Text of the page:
Adding unneeded complexity to a report, more often than not, adds to performance issues as well. Using the same example, even if a user only wants to generate Subreport A, having three subreports in the main report can increase report generation time. The main report would still need to bring in data for the other subreports, but simply not display the data that isn’t relevant to Subreport A. Such inefficiencies in the report are solely due to the design choices made during report development in Crystal Reports and could have been mitigated if they were separate reports.
Avoiding subreport pitfalls can be tricky and requires experienced hands. Fortunately, many other features are easy to use, such as generating a report in any language you want!
There are businesses with labs that operate all around the world in multiple languages. This could present issues when sharing reports, but language shouldn’t be a barrier to good science.
LabWare is capable of supporting multiple languages in a single implementation through its National Language Support (NLS) functionality. This NLS infrastructure can work alongside Crystal Reports to enable report generation in any language supported by Microsoft Windows.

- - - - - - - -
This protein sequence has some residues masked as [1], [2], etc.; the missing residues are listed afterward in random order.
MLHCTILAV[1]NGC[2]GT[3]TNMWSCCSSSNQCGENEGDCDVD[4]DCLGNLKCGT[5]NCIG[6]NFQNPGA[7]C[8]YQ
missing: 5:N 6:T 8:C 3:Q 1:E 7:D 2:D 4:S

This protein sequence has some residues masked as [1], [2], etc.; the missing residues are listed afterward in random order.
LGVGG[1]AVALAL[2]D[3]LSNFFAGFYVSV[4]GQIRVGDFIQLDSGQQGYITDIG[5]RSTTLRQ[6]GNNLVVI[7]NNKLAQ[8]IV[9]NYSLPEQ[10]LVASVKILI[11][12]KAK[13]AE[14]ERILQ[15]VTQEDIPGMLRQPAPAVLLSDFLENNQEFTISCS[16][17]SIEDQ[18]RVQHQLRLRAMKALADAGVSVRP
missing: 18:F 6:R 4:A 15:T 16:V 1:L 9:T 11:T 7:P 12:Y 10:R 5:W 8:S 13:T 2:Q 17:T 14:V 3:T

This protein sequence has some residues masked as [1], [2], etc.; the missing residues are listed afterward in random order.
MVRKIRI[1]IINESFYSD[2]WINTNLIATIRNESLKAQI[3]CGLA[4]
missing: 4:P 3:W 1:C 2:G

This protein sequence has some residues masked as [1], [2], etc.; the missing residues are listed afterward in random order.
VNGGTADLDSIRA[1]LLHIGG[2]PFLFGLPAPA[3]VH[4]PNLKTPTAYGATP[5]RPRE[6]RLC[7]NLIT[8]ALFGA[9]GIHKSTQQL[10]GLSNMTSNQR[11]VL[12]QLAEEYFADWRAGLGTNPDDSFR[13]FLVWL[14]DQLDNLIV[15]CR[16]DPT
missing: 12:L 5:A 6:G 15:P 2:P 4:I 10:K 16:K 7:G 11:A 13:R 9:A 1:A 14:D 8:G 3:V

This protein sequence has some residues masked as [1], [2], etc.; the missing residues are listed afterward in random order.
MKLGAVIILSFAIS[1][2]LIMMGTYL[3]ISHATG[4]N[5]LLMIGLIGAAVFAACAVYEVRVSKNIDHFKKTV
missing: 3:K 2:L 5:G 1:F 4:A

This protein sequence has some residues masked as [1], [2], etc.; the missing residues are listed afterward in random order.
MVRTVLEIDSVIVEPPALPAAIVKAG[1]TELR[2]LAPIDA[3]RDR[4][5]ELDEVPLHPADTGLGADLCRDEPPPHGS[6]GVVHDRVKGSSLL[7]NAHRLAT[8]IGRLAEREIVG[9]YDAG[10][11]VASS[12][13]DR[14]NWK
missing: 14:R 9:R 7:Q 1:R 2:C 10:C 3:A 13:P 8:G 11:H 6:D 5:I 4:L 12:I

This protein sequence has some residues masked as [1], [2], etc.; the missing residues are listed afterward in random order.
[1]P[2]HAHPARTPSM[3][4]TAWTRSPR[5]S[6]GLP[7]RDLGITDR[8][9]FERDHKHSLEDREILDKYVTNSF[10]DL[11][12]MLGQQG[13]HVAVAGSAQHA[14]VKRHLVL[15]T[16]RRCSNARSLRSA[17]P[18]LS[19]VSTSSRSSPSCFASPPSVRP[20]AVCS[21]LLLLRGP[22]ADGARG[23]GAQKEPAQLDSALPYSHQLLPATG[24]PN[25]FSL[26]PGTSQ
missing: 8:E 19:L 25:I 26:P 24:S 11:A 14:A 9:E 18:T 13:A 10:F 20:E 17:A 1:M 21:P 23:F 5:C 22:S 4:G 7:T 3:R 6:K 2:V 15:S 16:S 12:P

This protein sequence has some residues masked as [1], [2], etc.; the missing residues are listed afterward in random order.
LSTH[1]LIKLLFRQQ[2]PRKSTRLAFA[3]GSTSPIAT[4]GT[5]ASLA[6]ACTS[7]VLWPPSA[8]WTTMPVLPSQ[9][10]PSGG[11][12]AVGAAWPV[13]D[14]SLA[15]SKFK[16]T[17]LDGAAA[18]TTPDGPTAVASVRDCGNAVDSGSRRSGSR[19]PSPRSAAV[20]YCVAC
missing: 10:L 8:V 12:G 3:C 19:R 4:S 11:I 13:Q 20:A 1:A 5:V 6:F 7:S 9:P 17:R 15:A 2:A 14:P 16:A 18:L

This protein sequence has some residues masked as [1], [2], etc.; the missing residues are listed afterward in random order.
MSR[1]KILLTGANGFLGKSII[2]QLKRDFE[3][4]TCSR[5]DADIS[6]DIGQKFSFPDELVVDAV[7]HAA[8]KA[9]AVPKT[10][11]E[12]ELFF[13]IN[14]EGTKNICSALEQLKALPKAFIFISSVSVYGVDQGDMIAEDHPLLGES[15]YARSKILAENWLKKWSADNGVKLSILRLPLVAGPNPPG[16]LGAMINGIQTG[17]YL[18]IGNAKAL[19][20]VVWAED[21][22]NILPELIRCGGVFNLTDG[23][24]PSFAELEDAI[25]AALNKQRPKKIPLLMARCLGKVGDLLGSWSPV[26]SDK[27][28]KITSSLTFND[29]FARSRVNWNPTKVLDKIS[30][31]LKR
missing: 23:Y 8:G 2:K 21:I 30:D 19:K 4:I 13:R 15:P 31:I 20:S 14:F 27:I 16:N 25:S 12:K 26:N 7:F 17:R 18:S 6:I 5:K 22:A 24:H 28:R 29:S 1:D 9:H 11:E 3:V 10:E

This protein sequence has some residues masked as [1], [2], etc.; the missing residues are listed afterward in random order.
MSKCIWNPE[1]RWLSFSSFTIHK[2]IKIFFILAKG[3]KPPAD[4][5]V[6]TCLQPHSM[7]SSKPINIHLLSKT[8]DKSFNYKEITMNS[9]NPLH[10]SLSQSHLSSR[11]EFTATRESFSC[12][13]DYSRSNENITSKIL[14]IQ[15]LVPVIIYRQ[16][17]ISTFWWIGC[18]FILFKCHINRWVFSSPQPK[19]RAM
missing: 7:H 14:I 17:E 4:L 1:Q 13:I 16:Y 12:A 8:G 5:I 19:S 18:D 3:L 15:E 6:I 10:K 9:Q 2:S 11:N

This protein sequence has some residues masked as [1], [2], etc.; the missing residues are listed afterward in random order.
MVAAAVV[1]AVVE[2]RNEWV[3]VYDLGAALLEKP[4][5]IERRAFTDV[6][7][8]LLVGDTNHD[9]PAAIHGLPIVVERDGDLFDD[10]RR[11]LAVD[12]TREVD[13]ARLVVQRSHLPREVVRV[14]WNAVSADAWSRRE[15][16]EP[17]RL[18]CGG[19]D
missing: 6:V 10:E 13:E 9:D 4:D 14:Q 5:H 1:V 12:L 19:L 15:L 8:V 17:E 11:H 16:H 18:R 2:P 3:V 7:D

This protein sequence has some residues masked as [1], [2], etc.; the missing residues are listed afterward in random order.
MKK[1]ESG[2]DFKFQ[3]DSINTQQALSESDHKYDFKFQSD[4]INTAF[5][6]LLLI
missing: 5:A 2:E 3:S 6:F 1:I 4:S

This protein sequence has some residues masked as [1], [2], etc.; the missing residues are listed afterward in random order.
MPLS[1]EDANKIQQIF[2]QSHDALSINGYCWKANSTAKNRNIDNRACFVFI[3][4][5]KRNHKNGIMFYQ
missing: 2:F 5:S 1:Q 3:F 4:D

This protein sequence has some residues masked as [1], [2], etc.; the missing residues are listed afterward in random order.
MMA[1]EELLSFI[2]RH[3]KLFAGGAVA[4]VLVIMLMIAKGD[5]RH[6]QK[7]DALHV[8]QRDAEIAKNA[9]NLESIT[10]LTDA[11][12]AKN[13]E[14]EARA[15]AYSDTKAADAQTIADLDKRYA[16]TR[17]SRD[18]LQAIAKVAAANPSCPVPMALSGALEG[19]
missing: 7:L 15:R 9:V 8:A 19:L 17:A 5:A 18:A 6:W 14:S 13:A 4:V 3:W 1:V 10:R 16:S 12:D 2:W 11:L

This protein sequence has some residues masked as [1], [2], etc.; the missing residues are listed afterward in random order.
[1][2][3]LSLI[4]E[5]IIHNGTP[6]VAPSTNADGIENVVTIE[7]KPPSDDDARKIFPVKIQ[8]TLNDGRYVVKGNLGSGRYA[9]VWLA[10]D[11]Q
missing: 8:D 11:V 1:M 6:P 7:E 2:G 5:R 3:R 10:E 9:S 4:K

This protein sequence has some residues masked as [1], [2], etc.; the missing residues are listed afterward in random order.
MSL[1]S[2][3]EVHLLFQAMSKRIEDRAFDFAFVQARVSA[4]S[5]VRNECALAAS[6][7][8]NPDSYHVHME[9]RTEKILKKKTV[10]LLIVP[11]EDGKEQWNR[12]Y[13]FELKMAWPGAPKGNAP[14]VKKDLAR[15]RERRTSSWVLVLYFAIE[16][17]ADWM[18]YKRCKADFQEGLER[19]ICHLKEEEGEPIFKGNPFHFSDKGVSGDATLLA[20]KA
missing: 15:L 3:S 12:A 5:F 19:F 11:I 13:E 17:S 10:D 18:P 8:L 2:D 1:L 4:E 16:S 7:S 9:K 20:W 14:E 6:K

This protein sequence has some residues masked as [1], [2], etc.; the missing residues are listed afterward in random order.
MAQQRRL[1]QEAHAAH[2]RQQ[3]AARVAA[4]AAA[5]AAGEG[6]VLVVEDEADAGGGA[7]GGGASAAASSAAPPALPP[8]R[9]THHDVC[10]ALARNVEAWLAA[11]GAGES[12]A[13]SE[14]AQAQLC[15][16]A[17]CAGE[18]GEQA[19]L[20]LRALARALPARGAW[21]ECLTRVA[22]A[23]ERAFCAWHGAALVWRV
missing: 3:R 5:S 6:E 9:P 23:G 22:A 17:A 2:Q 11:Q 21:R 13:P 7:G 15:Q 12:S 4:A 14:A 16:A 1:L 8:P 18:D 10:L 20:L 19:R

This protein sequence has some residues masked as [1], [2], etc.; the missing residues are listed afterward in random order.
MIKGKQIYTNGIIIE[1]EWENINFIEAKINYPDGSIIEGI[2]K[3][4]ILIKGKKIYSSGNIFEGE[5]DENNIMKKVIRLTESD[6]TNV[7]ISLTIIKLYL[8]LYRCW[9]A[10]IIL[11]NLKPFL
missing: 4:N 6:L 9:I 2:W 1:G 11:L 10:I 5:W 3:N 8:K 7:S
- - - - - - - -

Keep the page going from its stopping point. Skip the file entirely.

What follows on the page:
For example, in a LabWare Implementation that has multiple languages already set up: If a user has a “Language” field set as English in their user record, then the report would be generated in English, and if the same user switched their language to Spanish then the report could follow suit. This is especially useful in LabWare implementations where users all around the world are using the same LabWare instance to do their work.
Although this is not strictly an out-of-the-box feature for LabWare LIMS, the configuration and static data needed to generate multi-lingual Crystal Reports in a system that already has multiple languages set up is straightforward.
Creating a Crystal Report that interfaces with LabWare LIMS can be as simple or as complex as users want it to be. While Crystal Reports is a powerful and customizable tool, it does have its drawbacks. Inefficient configuration of a report can lead to long load times and poor supportability. Here at CSols, Inc., we have the LabWare LIMS talent needed to build reports that are efficient, quick to run, and representative of the value that your lab generates.
Do you have an existing Crystal Report that you would like to see changed or improved? Feel free to tell us about it in the comments below.